The Government of Canada will invest some $240 million to help the country expand its presence in photonics and the manufacturing of semiconductors.
Canada has already made moves to increase its semiconductor manufacturing when last year it said it would invest funds to become a developer, manufacturer and global supplier of semiconductors with a four-step plan to expand chip development by 2050.
The $240 million will be in collaboration with Canadian researchers and businesses to strengthen its electronics industry with a fund of $150 million through the Strategic Innovation Fund to target investments to build Canada’s strengths in the supply of semiconductors.
Additionally, $90 million in funding will be put into the National Research Council of Canada’s Canadian Photonics Fabrication Centre (CPFC).
“Our government wants Canada to be a strategic global leader in the semiconductor industry,” said Francois-Phillippe Champagne, Canada’s Minster of Innovation, Science and Industry. “That’s why we’re investing $240 million today to strengthen our semiconductor ecosystem, which will allow us to build a more innovative and resilient economy. By investing in Canada’s semiconductor industry, we are making a firm commitment to businesses looking to invest in Canada.”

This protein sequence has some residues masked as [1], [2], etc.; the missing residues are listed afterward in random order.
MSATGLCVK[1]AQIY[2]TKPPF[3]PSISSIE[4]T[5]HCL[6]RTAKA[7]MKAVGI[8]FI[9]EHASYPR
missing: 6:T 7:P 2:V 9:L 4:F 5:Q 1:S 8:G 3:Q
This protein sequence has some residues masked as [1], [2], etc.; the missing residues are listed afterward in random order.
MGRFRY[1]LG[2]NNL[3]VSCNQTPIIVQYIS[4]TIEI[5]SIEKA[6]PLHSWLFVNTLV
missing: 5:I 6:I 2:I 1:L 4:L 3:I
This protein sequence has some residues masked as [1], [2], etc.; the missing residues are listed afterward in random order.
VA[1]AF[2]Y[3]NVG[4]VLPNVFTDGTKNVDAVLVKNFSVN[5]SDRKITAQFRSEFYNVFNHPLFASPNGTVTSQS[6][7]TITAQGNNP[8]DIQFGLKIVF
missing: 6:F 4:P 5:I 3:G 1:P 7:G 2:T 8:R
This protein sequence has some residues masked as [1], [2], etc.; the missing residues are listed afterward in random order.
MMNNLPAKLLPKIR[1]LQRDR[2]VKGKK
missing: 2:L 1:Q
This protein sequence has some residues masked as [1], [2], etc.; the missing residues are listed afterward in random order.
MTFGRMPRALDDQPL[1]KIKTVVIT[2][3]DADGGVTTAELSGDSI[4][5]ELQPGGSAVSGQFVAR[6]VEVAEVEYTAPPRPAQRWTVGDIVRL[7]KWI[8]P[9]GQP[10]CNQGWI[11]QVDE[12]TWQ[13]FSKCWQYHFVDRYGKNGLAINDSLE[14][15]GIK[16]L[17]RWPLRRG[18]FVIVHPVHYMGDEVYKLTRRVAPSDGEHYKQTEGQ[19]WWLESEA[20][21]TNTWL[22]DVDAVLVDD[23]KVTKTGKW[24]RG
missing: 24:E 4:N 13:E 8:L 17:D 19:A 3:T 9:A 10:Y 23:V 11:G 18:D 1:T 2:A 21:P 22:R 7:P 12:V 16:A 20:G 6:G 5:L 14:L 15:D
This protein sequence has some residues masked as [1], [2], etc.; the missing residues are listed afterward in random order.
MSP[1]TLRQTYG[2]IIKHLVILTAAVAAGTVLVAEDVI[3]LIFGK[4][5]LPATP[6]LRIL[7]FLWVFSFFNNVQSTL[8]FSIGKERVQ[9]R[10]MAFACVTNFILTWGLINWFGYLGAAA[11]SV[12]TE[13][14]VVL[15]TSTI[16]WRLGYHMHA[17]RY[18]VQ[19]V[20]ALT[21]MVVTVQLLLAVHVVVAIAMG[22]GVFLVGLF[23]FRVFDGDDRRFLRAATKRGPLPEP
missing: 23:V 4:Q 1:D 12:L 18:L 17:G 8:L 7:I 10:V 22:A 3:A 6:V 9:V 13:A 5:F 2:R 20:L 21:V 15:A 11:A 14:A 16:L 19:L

Champagne said the long-term goal is to see Canada become home to the world’s leading semiconductor manufacturers.
Canada’s investment in the CPFC will upgrade its equipment, improve the center’s capacity and capability to address leading-edge technology. The Canadian photonics sector has been a key technology for the country over the last two decades.
The CPFC is the only compound semiconductor foundry in North America that is publicly operated and open to all for use. It has been used to impact photonics devices fabrication for sectors such as telecommunications, environmental sensing, automotive, defense and aerospace.
Canada is joining a chorus of countries and regions that are expanding into semiconductor manufacturing in response to the chip shortage that has impacted the supply chain since late 2020.
This incudes the proposed European Chips Act that was announced last month to provide more than $50 billion in funding for new investments in Europe for semiconductor manufacturing and the Creating Helpful Incentives to Produce Semiconductors (CHIPS) for America Act, which would see investments north of $50 billion to increase domestic chip making in the U.S.
Additionally, these regions are concerned that future pandemics, such as COVID-19, which initially caused the chip shortage, or future geopolitical issues will stretch the supply chain.
By diversifying where chips are made, the hope is that these strains on the supply chain will be lessened and business can continue to function without future shortages.